With more suppliers paying London Living Wage and the increasing minimum wage and workplace pension contributions, supplier’s payroll costs are increasing. These can increase payroll costs by up to 9%, taking in to account the planned legislative increases up to 2020. This will also have a direct impact on the supply chain as suppliers attempt to recover their overheads by increasing the cost of their products.

Europe’s influence

Strong economic data from Europe is part of the reason for the drop in the Pound’s value. The pound has underperformed against most other major currencies this year, due to the reduction in its value after the UK’s referendum decision to leave the EU last year.

Regardless of personal views, the decision to leave the EU has created uncertainty in the short to mid-term, this affects the markets and confidence in the Pound.  This uncertainty is compounded by a weaker UK government, a possible election within the next few years and a lack of clarity around transition and trading arrangements.

The Office for National statistics reported in August 2017 that following the referendum decision, EU nationals are leaving Britain. One of the reasons is that a weak sterling makes the UK unattractive for EU workers because their wages are subject to exchange losses. The outflow was most pronounced among citizens from Poland, Hungary and the Czech Republic. Similarly the number of people choosing to come to Britain has declined. It’s widely recognised that this is already leading to skills shortages in hospitality and food production (like butchery) and seasonal farm workers for fruit picking etc.  These factors will ultimately drive foodservice costs up.

What the bartlett mitchell procurement team are doing

To ensure our purchasing delivers value for money we independently benchmark our prices against our competitors. To do this, we engage the services of Quenelles who monitor food prices for the catering industry. https://www.quenelles.co.uk/what-we-do   The last benchmark was undertaken in April 17 (next benchmark due October 2017), the result showed that our shopping basket of prices (1,000 core lines) was 8.58% better than average for contract caterers.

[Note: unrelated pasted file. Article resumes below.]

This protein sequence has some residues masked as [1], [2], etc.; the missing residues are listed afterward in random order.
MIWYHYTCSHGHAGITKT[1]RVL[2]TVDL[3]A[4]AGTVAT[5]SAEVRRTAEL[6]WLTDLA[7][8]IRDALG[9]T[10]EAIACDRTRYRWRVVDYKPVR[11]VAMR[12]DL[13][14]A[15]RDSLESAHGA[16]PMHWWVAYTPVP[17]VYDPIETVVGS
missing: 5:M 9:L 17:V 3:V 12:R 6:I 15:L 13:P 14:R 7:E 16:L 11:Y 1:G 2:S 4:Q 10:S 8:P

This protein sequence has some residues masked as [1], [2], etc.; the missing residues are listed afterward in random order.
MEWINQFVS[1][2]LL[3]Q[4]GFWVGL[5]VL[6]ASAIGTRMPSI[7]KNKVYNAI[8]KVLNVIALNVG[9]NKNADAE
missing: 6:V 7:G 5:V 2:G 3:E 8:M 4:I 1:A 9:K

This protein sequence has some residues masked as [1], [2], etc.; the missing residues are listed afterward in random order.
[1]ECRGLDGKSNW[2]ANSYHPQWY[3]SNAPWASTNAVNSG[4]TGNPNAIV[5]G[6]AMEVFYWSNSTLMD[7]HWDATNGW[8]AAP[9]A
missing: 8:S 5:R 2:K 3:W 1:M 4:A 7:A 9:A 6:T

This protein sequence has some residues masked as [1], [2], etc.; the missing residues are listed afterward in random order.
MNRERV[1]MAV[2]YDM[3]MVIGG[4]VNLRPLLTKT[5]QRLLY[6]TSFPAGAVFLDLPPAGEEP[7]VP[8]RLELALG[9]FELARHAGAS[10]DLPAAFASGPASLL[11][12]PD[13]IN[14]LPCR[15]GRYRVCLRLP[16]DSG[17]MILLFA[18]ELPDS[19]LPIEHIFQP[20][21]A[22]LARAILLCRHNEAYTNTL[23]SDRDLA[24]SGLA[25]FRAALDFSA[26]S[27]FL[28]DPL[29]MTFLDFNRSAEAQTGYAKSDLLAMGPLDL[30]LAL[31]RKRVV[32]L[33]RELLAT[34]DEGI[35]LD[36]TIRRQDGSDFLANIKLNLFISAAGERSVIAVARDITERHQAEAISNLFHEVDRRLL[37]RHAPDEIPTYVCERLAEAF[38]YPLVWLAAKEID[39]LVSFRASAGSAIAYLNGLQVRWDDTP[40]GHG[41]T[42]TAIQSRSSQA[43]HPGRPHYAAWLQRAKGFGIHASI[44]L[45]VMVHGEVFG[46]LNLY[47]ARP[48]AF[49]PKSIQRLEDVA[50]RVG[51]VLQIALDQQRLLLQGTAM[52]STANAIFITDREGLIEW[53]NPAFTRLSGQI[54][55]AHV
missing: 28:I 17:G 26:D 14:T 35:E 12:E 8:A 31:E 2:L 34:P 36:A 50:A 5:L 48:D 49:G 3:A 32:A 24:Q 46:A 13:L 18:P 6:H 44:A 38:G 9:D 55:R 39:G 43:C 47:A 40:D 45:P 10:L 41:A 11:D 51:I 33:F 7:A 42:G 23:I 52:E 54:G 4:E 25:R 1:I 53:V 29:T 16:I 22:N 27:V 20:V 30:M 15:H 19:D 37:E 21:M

• Our Purchasing Director conducts monthly briefing sessions providing inflationary updates to keep our managers and clients informed.
  • Our procurement policy is not to enter into long term contracts, ensuring our suppliers stay sharp and focused.
  • bartlett mitchell has a “good to do business with” reputation amongst our foodservice partners. Suppliers actively seek the opportunity to trade with us. This allows us to negotiate tenaciously (and fairly) ensuring we always get a good deal.
  • We engage multiple suppliers in our fresh food categories to ensure suppliers are in a competitive environment to gain market share. In line with our ethical business practices, this also ensures we don’t allow a supplier to be overly-reliant on our business.
  • We negotiate our fresh food prices on a monthly basis (fruit, vegetables, meat and fish) which enables us to negotiate effectively by tracking market trends.
  • Our chefs and managers have the autonomy to decide which suppliers they engage (from our approved supplier listing) which reinforces the competitive environment suppliers are trading within.

What our catering teams are doing

This is how our teams are taking a proactive approach to mitigate the effects of inflation.

  • All Managers and head chefs attend mandatory Gross Profit training workshops with quarterly top-up forums.
  • We target sales first; by improving sales the inflationary impact of increasing food costs can often be offset. Tariff increases are always a last resort.
  • Teams are trained to monitor costs and adapt their menu and offer to maximise margin. For example, planning menus that use seasonal ingredients.
  • High margin items are placed in the most prominent places and teams are encouraged to upsell the high margin items.